14 October 2013

Hermits giving Property to Dioceses?

[[Dear Sister, I want to become a diocesan hermit and turn over my house to the diocese. I would still continue to live here and even pay rent but after I was finished with the house, they could use it for another hermit or small retreats, etc. I read where another online hermit did that or tried to do that. Unfortunately, my own diocese seems  reluctant to accept my offer. Why would they not want to take over property in this way? It would certainly make my own detachment from material goods more complete and would be good business for the diocese as well.]]

Thanks for your questions.Although I cannot say with any certainty why your own diocese decided as they did, I can point to some elements which may have or likely did come into play. The first thing is you are NOT a diocesan hermit and may never be one. For a diocese to accept such an arrangement and then, some time later, agree to admit you to profession, they would find they are open to charges that there was an element of quid pro quo here rather than simple and honest discernment. One cannot purchase admission to profession nor barter for it nor should one ever give the appearance of having done so. This could only hurt the church in both short and long term and it would certainly cast the credibility of your own vocation and possibly the solitary eremitical vocation into doubt. I am sure you do not want people in the diocese saying that you were professed because you gifted the diocese in this way; neither would you ever want to hear, "Well, that other candidate was every bit as qualified, but she did not have any property, so they refused to profess her." I am not approving gossip but such a gift prior to your being admitted to profession and living the life for some time can give unfortunate appearances which could be disedifying to all concerned.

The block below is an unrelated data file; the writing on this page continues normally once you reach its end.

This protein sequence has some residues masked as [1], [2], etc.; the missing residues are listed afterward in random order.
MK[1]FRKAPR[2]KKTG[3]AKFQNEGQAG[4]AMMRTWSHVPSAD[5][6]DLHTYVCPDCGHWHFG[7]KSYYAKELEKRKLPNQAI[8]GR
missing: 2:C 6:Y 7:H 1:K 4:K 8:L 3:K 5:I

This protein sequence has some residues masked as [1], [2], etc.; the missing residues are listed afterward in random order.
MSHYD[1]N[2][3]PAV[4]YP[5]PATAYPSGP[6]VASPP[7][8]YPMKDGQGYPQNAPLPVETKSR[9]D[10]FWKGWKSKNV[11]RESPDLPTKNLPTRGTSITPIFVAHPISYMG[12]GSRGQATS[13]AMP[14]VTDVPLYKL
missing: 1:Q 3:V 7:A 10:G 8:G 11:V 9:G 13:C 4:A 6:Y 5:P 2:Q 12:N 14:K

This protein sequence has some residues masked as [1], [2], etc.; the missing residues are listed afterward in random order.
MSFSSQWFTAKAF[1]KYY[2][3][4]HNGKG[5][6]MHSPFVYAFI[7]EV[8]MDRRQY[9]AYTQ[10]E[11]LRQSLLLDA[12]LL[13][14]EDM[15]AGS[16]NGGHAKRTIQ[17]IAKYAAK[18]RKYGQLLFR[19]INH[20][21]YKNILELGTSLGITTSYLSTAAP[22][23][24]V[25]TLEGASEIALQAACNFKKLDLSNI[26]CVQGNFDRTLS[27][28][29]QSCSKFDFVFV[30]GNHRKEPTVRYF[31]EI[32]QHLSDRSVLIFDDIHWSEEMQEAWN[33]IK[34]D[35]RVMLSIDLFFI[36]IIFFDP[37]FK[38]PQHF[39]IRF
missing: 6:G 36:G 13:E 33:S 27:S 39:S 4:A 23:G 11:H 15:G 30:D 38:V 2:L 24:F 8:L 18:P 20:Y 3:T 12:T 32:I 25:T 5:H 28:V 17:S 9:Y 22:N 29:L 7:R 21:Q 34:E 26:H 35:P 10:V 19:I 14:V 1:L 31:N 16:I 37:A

The situation could become even more difficult if the diocese accepted the arrange-ment and then failed to admit you to profession. What happens if you decide to move to another diocese? The house belongs to the diocese you are leaving; it cannot be sold by you, used as a source of your own upkeep in the future, etc. Beyond this, how might you feel in such a situation? How might the diocese feel or what complications could this cause for them? And even further, how might you feel if, besides failing to admit you to profession, the diocese decided at some point they had to sell the property or use it for other purposes (for instance for the hermitage of a publicly professed diocesan hermit who needs a more suitable hermitage than what she has already)?

You see, I am afraid if another Bishop came in or something serious happened and the diocese needed to sell off assets to take care of the situation, you would find yourself needing to find a new place to live. It has certainly happened to convents of nuns and so forth. With the high level of parish closings today and dioceses often strapped for money selling off lesser assets is something which is simply required. Unless you turn the property over to your diocese with strings attached, contingency clauses, conditions which assure your right to live there permanently, there is no way you could really protect yourself in such a matter. Yet, were contingency clauses added I think you would need to give up any notion of becoming a diocesan hermit because you could no longer convincingly affirm for people that the gift of  your property was not an element in your admission to vows. Again, that would be harmful to the vocation generally, to you, and to the diocese and its people.